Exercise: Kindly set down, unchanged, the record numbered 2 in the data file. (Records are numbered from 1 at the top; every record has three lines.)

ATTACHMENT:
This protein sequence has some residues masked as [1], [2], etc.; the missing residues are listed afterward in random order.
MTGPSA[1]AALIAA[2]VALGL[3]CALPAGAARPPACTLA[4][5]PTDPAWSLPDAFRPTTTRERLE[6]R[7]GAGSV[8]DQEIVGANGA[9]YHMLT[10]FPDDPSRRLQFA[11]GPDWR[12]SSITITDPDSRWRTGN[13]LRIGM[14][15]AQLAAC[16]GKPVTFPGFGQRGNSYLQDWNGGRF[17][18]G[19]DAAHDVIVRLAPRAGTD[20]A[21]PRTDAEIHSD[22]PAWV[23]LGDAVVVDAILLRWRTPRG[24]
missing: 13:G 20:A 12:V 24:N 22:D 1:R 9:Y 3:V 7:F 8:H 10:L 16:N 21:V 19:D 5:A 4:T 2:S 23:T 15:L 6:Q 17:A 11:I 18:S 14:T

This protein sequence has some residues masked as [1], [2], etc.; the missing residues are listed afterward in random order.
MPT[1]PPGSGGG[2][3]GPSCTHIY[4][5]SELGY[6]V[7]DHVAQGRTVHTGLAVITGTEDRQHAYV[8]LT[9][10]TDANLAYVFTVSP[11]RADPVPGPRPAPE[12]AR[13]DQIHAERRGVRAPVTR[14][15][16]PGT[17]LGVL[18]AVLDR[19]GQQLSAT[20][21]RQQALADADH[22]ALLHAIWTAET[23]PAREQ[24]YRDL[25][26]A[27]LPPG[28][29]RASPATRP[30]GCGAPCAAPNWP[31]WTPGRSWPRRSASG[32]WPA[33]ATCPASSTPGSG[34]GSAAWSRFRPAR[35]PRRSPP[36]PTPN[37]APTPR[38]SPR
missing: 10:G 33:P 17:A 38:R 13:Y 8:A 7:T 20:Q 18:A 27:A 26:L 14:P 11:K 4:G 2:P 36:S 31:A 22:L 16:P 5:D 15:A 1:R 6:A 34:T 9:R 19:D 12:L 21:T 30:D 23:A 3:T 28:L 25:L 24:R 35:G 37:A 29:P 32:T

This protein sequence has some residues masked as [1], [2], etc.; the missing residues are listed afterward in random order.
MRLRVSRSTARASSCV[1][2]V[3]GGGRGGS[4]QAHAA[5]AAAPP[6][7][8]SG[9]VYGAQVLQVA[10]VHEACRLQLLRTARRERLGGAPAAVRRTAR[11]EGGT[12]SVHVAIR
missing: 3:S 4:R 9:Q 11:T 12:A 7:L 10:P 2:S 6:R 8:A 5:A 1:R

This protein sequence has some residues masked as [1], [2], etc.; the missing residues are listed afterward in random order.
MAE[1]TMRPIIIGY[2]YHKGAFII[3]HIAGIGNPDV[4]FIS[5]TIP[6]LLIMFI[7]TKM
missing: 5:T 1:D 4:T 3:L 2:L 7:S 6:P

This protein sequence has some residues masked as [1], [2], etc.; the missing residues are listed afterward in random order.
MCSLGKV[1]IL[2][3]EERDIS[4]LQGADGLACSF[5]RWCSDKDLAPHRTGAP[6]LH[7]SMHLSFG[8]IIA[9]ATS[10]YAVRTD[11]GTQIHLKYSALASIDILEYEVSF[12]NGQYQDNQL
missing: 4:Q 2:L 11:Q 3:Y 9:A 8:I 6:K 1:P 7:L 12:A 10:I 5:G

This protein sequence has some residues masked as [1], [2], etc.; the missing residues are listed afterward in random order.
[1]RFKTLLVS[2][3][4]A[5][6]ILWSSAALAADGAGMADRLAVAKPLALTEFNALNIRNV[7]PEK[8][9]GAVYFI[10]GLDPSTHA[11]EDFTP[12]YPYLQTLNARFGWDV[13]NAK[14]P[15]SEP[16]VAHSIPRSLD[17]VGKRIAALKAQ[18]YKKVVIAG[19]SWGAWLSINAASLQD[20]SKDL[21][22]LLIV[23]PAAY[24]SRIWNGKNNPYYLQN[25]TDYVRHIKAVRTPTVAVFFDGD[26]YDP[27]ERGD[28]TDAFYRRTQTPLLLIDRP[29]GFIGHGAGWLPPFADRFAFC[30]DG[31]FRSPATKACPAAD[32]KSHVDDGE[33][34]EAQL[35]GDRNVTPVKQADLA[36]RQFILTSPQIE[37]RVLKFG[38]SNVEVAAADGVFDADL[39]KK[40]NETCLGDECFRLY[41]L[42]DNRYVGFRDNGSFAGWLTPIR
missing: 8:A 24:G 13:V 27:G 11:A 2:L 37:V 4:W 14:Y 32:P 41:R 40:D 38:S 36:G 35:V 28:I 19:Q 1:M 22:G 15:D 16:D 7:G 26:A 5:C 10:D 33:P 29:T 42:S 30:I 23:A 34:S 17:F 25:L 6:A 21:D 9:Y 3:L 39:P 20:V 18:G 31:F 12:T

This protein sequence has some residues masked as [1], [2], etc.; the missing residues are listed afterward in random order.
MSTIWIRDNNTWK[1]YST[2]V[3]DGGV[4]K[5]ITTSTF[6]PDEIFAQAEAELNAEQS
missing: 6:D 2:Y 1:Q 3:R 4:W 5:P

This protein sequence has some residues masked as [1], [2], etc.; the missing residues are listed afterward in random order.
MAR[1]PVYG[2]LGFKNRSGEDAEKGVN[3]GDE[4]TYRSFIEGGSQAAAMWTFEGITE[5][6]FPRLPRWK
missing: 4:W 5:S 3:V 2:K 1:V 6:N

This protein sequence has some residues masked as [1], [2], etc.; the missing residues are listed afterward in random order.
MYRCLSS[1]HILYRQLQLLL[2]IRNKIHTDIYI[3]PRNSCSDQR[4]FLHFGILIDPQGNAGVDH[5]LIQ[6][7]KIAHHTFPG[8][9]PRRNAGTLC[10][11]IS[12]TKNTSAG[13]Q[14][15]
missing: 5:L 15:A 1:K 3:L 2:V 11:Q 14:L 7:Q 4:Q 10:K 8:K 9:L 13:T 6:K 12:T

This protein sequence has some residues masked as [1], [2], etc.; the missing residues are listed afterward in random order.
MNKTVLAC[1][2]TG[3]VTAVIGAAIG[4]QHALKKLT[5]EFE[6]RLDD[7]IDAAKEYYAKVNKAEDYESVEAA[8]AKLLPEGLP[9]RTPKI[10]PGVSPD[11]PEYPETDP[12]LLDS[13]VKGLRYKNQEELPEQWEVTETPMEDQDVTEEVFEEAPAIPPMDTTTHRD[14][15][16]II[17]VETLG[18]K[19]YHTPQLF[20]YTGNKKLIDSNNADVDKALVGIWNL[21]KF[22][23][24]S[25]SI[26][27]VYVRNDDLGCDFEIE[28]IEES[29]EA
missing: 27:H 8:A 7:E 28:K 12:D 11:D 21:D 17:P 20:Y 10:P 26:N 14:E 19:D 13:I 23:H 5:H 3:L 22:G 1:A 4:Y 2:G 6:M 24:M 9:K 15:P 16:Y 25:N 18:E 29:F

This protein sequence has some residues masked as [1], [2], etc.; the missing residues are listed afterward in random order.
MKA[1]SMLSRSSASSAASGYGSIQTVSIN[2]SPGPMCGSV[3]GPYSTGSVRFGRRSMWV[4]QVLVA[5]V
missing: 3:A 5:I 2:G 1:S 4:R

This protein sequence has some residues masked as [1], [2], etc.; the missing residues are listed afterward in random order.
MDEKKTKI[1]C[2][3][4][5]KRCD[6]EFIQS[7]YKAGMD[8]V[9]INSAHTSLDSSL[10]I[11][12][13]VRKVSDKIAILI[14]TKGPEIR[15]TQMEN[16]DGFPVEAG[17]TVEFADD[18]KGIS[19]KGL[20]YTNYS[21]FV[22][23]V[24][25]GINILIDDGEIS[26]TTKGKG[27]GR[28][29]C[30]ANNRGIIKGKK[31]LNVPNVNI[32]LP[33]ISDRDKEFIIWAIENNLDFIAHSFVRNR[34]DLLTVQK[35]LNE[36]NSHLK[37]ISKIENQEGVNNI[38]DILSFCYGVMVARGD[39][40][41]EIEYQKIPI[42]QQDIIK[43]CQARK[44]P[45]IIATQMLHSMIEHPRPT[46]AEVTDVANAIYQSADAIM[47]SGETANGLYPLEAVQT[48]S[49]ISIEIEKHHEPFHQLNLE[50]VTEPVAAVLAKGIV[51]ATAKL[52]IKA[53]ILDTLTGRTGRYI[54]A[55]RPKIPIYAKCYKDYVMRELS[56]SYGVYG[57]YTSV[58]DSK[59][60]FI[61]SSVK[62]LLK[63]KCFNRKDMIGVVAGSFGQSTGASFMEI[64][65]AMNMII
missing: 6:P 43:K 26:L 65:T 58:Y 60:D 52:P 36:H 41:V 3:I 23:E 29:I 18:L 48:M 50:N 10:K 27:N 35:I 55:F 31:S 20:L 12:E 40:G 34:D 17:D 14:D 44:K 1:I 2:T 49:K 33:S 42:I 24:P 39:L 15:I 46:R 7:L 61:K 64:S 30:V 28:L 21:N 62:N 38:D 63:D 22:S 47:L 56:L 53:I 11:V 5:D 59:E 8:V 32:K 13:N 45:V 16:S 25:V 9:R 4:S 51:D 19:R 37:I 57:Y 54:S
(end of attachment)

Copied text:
This protein sequence has some residues masked as [1], [2], etc.; the missing residues are listed afterward in random order.
MPT[1]PPGSGGG[2][3]GPSCTHIY[4][5]SELGY[6]V[7]DHVAQGRTVHTGLAVITGTEDRQHAYV[8]LT[9][10]TDANLAYVFTVSP[11]RADPVPGPRPAPE[12]AR[13]DQIHAERRGVRAPVTR[14][15][16]PGT[17]LGVL[18]AVLDR[19]GQQLSAT[20][21]RQQALADADH[22]ALLHAIWTAET[23]PAREQ[24]YRDL[25][26]A[27]LPPG[28][29]RASPATRP[30]GCGAPCAAPNWP[31]WTPGRSWPRRSASG[32]WPA[33]ATCPASSTPGSG[34]GSAAWSRFRPAR[35]PRRSPP[36]PTPN[37]APTPR[38]SPR
missing: 10:G 33:P 17:A 38:R 13:Y 8:A 7:T 20:Q 18:A 27:A 26:L 14:P 11:K 4:G 2:P 36:S 31:A 22:L 16:P 5:D 15:A 1:R 6:A 34:T 9:R 19:D 12:L 21:T 30:D 23:A 3:T 28:L 25:L 24:R 35:G 37:A 29:P 32:T